Chemical Treatment of Liquid Microbiological Waste
Refer to the “Liquids” section of the Biohazard Waste Disposal Chart. If your liquid waste was used for propagating microbes/viral vectors/toxins AND you are unable to autoclave your liquid biohazard waste, you will need to make application to the North Carolina Medical Waste Division to dispose of this chemically disinfected liquid microbiological waste down the drain.
If you are unable to autoclave liquid waste potentially contaminated with any of the materials listed in the chart below, you will need to make application to the North Carolina Medical Waste Division to dispose of this chemically disinfected liquid microbiological waste down the sanitary sewer.
|Requires Approval||No Approval Required*|
|Liquid waste media from cells/tissue likely to be infected with risk group 1, 2, or 3 pathogens including those produced in recombinant DNA procedures.||Liquid waste media from uninfected human tissue culture (continuous or primary cell lines). A verification process may be necessary.|
|“Microbiological waste” as defined by the North Carolina medical waste regulations: e.g. cultures and stocks of infectious agents, including but not limited to specimens from medical, pathological, pharmaceutical, research, commercial, and industrial laboratories.||“Blood and body fluids” as defined by the North Carolina medical waste regulations**: e.g. liquid blood, serum, plasma, other blood products, emulsified human tissue, spinal fluids, and pleural and peritoneal fluids. Dialysates are not blood or body fluids under this definition.|
*It is UNC policy that all uninfected liquid material of human origin be properly treated either through steam sterilization or chemically treated prior to disposal down the sanitary sewer with copious amounts of water.
**Note: the “Blood and body fluids” definition under the North Carolina Medical Waste Regulations should not be confused with the “Human Blood and Other Potentially Infectious Material” definition put forth by OSHA under the Bloodborne Pathogens Standard.
If you wish to obtain approval for chemical treatments of infectious liquids please submit the Request for Approval to Chemical Treat Liquid Microbiological Waste form and supporting documentation to EHS. Contact Eric Lewis in Biological Safety for any questions.
To simplify this application process, your lab may be able to adapt an existing protocol. One example is adapting the approved protocol below for “Treating HIV waste with 10 percent bleach” to a lentiviral vector because HIV is classified as a lentivirus within the retrovirus family, having genetic and morphologic similarities to the engineered viral vector.
UNC Has Obtained the Following Approvals From the NC Division of Waste Management
- Treatment of Dengue virus, Zika virus, and the attenuated strains of Japanese Encephalitis and Yellow Fever virus with 10 percent bleach
- Treatment of HIV waste with 10 percent bleach
- Treatment of Dengue virus infected cell lines with one percent bleach
- Treatments of Pseudmonas aeruginosa, Escherichia coli and Staphylococcus aureus mixed culture waste with BacDown detergent disinfectant
- Treatment of Escherichia coli and Mycobacterium smegmatis mixed culture with Vesphene
- Treatment of Adenoviral tissue culture with 10 percent bleach
- Treatment of Coronavirus culture waste with 10 percent bleach
- Treatment of Hepatitis A virus and Hepatitis C virus culture wastes using Virkon antiviral solution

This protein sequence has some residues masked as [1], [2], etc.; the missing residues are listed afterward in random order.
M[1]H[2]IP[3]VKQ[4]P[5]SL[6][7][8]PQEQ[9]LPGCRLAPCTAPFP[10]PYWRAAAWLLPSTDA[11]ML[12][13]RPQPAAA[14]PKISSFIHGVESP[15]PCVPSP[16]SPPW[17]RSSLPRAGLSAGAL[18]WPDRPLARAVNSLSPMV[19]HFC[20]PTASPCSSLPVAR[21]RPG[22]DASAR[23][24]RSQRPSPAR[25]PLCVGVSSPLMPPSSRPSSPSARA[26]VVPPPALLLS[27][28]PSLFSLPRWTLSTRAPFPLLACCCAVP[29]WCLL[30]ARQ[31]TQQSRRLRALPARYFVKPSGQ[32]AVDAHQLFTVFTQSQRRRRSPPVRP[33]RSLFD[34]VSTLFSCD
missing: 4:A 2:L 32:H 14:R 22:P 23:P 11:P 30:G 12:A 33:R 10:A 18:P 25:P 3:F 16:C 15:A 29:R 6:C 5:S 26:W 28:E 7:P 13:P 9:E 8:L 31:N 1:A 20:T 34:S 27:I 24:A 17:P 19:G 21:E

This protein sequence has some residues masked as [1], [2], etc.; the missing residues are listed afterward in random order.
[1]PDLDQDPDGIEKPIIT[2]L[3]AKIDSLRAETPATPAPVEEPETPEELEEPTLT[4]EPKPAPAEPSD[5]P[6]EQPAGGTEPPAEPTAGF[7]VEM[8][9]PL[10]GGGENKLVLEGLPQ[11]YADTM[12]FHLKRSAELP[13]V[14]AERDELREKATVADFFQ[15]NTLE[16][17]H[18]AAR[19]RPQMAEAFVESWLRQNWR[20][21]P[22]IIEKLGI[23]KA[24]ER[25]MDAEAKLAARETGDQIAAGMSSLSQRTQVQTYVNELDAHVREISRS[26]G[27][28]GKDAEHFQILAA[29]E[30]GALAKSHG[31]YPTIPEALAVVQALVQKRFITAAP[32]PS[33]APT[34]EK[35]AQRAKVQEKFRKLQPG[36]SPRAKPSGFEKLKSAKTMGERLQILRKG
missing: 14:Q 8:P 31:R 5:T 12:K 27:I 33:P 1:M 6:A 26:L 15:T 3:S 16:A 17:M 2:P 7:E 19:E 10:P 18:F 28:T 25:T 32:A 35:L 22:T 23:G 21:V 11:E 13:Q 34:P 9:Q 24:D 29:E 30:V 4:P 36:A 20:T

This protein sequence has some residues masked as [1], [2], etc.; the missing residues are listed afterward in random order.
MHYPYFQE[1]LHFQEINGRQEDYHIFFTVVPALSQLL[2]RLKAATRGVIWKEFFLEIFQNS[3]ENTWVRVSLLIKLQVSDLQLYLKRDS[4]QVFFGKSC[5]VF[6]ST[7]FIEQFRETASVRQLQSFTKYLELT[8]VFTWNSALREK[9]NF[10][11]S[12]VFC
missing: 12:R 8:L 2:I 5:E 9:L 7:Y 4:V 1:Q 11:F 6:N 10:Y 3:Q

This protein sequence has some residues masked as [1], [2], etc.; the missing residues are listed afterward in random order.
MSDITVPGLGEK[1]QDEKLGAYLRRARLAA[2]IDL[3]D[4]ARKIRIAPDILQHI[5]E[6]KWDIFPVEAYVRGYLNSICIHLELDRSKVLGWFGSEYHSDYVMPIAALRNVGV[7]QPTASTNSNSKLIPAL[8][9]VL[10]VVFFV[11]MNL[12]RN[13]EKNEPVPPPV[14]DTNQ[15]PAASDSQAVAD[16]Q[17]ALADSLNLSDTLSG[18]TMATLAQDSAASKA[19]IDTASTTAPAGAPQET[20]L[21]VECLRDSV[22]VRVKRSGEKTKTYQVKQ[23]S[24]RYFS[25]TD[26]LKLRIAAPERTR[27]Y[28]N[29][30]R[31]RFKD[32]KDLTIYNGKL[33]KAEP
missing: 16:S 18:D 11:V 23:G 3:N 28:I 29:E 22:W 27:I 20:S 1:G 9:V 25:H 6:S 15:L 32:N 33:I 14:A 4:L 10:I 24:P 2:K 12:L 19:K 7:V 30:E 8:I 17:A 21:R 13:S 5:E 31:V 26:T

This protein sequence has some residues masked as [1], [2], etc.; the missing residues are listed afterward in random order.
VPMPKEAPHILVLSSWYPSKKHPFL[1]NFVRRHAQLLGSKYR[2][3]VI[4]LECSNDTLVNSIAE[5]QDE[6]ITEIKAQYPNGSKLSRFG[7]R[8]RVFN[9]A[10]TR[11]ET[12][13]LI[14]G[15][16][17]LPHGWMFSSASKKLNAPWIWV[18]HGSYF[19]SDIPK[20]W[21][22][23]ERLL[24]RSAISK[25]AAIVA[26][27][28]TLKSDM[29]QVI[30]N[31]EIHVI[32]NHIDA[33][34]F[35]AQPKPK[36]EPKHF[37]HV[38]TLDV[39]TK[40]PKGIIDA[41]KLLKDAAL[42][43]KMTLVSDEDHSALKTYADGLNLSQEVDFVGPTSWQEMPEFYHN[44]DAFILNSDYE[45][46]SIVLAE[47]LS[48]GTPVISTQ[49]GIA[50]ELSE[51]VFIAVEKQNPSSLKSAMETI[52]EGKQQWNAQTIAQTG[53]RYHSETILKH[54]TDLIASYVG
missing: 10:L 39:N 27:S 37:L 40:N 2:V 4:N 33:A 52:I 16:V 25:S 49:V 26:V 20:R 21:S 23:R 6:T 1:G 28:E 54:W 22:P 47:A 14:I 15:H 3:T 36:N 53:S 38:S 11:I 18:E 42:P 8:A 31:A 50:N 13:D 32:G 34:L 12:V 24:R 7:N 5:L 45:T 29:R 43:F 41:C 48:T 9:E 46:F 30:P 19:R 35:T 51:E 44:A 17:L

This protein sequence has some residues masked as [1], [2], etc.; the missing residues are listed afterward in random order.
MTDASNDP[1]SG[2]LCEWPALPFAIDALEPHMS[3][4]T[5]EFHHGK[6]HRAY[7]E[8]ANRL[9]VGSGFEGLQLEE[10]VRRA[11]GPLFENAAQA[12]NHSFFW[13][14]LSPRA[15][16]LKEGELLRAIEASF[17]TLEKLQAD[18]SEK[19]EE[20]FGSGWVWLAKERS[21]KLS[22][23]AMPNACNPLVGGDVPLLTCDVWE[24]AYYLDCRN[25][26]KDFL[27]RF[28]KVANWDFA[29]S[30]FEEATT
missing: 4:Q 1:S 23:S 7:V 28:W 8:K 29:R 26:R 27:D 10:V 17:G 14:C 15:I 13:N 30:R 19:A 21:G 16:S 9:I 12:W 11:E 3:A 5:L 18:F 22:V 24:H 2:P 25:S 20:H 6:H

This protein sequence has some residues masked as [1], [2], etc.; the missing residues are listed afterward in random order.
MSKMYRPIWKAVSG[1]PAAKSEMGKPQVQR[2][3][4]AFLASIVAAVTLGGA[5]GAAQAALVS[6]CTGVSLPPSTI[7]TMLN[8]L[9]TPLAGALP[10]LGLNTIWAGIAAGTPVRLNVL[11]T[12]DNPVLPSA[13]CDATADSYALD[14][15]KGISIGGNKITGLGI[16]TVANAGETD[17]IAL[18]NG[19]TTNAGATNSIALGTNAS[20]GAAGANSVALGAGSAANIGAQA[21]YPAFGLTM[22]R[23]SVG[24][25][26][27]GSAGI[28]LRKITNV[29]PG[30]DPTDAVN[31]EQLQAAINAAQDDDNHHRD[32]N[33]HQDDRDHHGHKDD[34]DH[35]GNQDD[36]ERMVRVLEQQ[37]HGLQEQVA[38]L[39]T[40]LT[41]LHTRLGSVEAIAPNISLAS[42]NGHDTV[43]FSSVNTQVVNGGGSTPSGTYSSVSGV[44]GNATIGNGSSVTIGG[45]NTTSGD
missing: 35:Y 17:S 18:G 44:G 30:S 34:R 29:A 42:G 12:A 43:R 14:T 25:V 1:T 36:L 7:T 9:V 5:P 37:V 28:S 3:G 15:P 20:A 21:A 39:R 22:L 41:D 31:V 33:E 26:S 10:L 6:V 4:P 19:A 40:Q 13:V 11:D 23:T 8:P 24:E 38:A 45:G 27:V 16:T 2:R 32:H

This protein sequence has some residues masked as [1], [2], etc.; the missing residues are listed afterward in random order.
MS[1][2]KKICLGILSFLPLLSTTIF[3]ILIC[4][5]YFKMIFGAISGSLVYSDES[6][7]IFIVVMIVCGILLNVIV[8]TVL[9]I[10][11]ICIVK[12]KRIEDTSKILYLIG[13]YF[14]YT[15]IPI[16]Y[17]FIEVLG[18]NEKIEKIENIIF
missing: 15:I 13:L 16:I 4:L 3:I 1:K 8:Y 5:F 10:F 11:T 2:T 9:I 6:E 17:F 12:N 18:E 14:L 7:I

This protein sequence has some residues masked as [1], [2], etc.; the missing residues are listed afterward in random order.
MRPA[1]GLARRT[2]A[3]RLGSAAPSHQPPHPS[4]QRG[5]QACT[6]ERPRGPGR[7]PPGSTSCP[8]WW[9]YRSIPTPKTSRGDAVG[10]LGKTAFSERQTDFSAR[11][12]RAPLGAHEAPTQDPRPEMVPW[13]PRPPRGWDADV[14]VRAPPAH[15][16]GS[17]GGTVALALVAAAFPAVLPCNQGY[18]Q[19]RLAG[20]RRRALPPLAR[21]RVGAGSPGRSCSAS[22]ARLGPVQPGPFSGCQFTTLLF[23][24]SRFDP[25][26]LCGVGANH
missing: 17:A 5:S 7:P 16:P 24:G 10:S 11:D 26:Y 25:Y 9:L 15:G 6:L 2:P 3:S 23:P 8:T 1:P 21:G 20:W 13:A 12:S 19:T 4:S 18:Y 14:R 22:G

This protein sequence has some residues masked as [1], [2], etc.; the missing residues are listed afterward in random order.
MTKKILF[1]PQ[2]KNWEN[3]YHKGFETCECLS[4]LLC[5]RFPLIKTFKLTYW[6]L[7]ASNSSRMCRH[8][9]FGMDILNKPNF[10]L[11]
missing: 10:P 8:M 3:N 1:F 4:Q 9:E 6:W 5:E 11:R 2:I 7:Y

- Treatment of Histoplasma capsulatum wastes with Vesphene
- Treatment of Moloney Murine Leukemia Virus (MMLV)-based retroviral vectors with 10 percent bleach
Summary of Approvals
|Pathogen||Disinfectant Used||Contact Time|
|Adenovirus||10% bleach||30 minutes|
|coronavirus tissue culture (not MERS or SARS)||10% bleach||min 2 hours|
|Dengue virus||1:10 bleach||20 minutes|
|Dengue virus||5:1 of 1% bleach||1-6 hours|
|Escherichia coli||25% BacDown||24-48 hours|
|Escherichia coli||1:128 Vesphene||min 8 hours|
|Escherichia coli||1:64 Vesphene||30 minutes|
|Hepatitis A||1:100 Virkon||30 minutes|
|Hepatitis C||1:100 Virkon||30 minutes|
|Histoplasma capsulatum||1:64 Vesphene||30 minutes|
|HIV||10% bleach||1-6 hours|
|Japanese Encephalitis virus (attenuated vaccine strain)||1:10 bleach||20 minutes|
|Klebsiella pneumonia||1:64 Vesphene||30 minutes|
|Moloney Murine Leukemia Virus (MMLV)-based retroviral vectors-based retroviral vectors||10% bleach||1-18 hours|
|Mycobacterium smegmatis||1:128 Vesphene||min 8 hours|
|Pseudomonas aeruginosa||25% BacDown||24-48 hours|
|Salmonella typhimurium||1:64 Vesphene||30 minutes|
|Staphylococcus aureus||25% BacDown||24-48 hours|
|Yellow Fever (attenuated vaccine strain)||1:10 bleach||20 minutes|
|Y. enterocolitica, Y. pseudotuberculosis||1:64 Vesphene||30 minutes|
|Zika virus||1:10 bleach||20 minutes|
Frequently Asked Questions
Q: I can’t autoclave my liquid microbiological waste. Can I use the treatment procedures detailed in the approvals above?
A: The treatment procedures listed in the approval documents may be used by your laboratory to chemically treat the waste prior to disposal in the sanitary sewer (autoclaving not required)only if you generate liquid waste as described in the approved procedures (e.g. concentrations and quantities that do not exceed those listed in the approval).Variations from the treatment procedures including quantity and concentration of waste being generated, disinfectant type, and contact time outlined in the approvals are not approved and will require a separate request for approval.If you choose to use one of the approved chemical treatment procedures in your laboratory, please document this in your Lab Safety Plan under Schedule F (Biological Hazards), submit the updated Schedule F to EHS (CB#1650) with an explanation of the change, and place a copy of the approval documents in your laboratory safety notebook with your Schedule F.